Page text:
The report honestly describes the enormous risks associated with genetic
engineering, and even suggests that it is wrong to posit only a choice
between conventional technologies and biotechnologies, since organic
farming is also available.yet does not anywhere even examine, let alone
advocate, organic or natural farming technologies.
In its advocacy of strong policy measures to contain the risks of the
new technologies, and ensure that their benefits reach the poor, the HDR is
on strong ground. Unfortunately, it does not take this analysis far enough,
in asking: who will push for these measures? Surely not governments, who
have so far ignored them? It will have to be very strong ground-level
mobilisation of affected people and communities, truly bottom-up pressure,
that would assure such policy changes. Yet the technologies that can
facilitate such community empowerment, such as organic farming and
decentralised energy sources, are ignored in this report, and the
technologies that can only further alienate people, such as complex
biotechnology, are pushed! This is double-speak of a sophisticated, but
nevertheless transparent, nature.
It mentions the need to be "fair" in implementing Intellectual Property
Regimes, and even admits that many communities do not favour such regimes
at all... yet strongly advocates the continuation of universal regimes that
will provide protection to formal knowledge systems. It does mention that
informal systems exist, that indigenous knowledge systems are foundbut
does not place these at the centre of its recommendations.
Its Technology Achievement Index (on which India places a lowly 63), is
based entirely on modern technologies developed in the formal sector. This
completely ignores the thousands of diffused technological innovations that
take place in countries like India.
These conclusions are lent weight by the sugar-coated but clear bias in the
HDR towards private capital, corporations, and the profit-motive. Listen to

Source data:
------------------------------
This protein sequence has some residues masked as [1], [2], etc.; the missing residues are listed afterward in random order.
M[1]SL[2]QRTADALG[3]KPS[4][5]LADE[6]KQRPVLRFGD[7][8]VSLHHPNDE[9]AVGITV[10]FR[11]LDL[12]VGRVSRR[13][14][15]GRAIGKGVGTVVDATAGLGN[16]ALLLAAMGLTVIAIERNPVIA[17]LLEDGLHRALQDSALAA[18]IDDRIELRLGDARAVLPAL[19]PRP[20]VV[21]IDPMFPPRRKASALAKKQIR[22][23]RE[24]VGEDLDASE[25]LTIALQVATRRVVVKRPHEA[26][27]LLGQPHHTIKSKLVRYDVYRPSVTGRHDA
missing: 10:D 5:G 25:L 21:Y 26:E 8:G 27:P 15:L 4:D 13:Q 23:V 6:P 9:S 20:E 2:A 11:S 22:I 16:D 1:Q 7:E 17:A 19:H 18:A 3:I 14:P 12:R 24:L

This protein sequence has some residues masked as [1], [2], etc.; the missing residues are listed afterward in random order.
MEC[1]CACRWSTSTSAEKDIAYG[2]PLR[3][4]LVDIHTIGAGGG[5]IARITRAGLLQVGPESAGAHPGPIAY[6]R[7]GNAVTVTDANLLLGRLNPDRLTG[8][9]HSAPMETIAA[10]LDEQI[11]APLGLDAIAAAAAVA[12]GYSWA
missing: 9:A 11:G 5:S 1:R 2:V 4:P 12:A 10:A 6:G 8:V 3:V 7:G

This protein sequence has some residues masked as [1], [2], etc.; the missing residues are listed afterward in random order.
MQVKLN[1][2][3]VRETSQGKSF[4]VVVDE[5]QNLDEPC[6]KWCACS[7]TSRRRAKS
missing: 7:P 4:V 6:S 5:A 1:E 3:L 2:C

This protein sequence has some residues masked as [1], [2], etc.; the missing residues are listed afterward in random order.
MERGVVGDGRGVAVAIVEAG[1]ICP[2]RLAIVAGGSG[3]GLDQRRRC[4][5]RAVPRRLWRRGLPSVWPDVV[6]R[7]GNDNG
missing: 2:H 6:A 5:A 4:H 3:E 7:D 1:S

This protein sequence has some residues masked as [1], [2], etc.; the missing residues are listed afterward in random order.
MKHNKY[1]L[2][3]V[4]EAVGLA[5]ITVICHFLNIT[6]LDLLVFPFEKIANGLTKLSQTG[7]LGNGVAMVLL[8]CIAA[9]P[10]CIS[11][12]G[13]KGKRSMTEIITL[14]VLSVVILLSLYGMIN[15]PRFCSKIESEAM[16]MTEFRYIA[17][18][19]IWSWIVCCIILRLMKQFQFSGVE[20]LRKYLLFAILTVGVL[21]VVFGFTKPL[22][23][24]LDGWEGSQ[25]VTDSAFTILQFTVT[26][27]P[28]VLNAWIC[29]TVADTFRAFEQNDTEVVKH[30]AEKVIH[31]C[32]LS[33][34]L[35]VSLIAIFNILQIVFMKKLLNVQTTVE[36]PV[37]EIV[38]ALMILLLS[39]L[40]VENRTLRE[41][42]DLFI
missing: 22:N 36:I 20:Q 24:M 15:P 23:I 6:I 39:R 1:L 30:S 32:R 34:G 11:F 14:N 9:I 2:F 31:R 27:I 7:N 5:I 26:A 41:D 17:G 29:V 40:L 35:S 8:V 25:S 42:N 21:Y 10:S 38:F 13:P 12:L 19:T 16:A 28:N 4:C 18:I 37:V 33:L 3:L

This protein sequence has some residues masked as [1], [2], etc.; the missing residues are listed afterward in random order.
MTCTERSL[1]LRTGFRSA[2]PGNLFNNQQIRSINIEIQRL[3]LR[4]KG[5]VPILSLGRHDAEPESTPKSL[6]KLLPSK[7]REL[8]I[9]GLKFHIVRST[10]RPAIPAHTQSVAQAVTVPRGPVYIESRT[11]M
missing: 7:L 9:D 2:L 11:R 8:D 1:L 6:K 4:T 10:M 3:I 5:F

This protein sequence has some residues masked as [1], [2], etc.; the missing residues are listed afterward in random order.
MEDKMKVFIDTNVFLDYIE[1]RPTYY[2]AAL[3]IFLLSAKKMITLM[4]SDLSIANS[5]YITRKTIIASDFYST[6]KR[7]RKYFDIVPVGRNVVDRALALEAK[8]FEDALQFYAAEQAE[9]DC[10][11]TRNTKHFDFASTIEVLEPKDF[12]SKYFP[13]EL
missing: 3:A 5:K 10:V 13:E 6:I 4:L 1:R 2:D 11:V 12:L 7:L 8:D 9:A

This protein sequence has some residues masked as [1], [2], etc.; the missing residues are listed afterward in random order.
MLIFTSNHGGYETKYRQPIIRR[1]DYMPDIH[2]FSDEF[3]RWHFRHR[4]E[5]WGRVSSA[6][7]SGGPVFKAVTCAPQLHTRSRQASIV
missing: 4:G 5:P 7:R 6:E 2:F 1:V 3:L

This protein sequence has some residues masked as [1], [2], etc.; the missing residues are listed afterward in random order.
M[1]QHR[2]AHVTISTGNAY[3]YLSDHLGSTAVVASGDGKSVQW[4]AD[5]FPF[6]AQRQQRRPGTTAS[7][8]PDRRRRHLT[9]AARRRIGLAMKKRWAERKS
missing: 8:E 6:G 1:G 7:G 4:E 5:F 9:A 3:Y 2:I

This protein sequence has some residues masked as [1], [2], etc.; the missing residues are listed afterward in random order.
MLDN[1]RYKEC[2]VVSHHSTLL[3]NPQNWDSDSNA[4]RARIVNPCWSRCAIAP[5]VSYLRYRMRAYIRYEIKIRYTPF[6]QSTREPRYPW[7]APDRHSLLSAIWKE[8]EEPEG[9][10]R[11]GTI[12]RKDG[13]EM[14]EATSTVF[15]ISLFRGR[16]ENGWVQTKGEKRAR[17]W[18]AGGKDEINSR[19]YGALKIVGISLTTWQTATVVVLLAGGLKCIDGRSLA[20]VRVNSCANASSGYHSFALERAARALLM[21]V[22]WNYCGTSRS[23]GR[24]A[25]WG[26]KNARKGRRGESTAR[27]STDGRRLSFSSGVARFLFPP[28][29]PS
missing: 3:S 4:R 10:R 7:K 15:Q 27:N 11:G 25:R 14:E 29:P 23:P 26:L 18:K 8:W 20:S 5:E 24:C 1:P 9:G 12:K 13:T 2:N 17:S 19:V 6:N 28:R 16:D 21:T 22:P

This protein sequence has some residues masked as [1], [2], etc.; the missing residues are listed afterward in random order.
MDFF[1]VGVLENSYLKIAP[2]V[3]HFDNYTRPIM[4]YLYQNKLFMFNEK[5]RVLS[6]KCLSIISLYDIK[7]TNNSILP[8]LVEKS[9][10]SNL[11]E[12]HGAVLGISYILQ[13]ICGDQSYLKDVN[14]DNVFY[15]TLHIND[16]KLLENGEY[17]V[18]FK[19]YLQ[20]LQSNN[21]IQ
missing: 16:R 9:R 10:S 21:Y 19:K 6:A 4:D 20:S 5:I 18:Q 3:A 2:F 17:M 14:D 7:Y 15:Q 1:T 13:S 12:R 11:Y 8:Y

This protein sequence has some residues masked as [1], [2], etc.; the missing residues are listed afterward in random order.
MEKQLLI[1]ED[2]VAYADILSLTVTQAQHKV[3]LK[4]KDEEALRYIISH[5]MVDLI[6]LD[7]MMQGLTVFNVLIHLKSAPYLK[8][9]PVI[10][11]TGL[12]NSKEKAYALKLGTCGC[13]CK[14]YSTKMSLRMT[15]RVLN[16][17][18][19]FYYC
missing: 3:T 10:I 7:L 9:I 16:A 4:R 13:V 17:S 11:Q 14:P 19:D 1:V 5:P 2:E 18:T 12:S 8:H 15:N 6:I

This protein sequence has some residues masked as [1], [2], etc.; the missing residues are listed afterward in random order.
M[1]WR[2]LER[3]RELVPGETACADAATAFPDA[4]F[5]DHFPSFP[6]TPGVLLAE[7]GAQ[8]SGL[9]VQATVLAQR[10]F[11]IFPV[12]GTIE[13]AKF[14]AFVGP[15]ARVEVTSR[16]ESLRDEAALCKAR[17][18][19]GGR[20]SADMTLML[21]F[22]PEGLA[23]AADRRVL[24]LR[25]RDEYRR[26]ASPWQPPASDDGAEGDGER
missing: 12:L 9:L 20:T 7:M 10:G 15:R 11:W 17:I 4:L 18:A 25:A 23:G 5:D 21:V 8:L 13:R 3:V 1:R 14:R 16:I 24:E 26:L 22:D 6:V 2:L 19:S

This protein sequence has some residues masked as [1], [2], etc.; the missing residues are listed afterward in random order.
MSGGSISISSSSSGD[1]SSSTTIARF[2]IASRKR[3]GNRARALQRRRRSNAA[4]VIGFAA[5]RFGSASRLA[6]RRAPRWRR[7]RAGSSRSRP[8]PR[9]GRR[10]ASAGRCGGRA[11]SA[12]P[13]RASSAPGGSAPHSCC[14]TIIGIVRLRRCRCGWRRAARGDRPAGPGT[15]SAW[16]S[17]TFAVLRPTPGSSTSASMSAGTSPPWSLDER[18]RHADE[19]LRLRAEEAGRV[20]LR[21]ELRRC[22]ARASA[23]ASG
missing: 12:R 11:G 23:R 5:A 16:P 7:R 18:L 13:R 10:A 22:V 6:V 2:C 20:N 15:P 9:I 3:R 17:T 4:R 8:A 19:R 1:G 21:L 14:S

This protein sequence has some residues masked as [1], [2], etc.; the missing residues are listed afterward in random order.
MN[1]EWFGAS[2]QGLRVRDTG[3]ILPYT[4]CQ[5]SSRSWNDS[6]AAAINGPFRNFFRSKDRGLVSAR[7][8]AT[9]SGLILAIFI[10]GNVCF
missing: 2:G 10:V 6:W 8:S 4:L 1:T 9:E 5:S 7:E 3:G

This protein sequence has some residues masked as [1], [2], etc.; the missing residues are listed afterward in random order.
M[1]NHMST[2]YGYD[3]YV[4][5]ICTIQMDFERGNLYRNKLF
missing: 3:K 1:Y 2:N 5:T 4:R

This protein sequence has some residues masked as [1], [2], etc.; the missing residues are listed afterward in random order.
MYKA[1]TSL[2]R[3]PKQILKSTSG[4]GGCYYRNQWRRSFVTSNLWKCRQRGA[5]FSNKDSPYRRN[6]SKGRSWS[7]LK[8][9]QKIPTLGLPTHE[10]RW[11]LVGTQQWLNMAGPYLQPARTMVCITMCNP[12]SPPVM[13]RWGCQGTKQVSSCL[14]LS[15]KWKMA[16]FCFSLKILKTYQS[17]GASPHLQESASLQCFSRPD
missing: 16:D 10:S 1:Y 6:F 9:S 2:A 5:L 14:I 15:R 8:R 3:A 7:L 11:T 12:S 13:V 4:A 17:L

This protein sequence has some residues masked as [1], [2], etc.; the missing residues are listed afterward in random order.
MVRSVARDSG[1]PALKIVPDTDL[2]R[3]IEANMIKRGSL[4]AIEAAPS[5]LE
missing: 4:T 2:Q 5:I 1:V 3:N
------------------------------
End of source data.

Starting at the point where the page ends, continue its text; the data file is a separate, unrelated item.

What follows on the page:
this: "The broader challenge for public, private and non-profit
decision-makers is to agree on ways to segment the global market so that
key technology products can be sold at low cost in developing countries
without destroying markets --- and industry incentives --- in industrial
countries". So now, public good has to bend itself to suit private profit!
This year's HDR is a huge, huge disappointment. But what more can one
expect from a report, whose only mention of Monsanto Corporation,
universally criticised for its unethical and destructive practices, is a
citation of its agreement to transfer patented genes to the Kenyan
Agricultural Research Institute for virus-resistant potato varieties. Never
mind how much Monsanto has stolen from countries like Kenya.
Over the last couple of years, the HDR had become a welcome ally of those
fighting for greater justice and freedom, for greater equity amongst and
within nations and for a greater stress on the implementation of the human
rights and fundamental freedoms of the world's poor and marginalized. Last
year, for instance, it has explicitly highlighted the role of globalisation
and global forces, including the World Trade Organisation (WTO) and its
many agreements, in the violation of basic human rights and ecological
sustainability. The 2001 report's conclusions are a clear and devastating
turnaround and indicate the UNDP can no longer be relied upon to stand on
the side of the very people from whome it derives its credibility - the
disprivilaged millions across the world.
Kalpavriksh, Environmental Action Group, Pune
Forum for Biotechnology and Food Security, New Delhi
Habitat International Coalition, New Delhi
Deccan Development Society
Andhra Pradesh Coalition in Defense of Diversity, Hyderabad
International Group for Grassroots Initiatives, New Delhi
Habitat International Coalition
Housing and Land Rights Committee
- 192 Technology & Telecommunications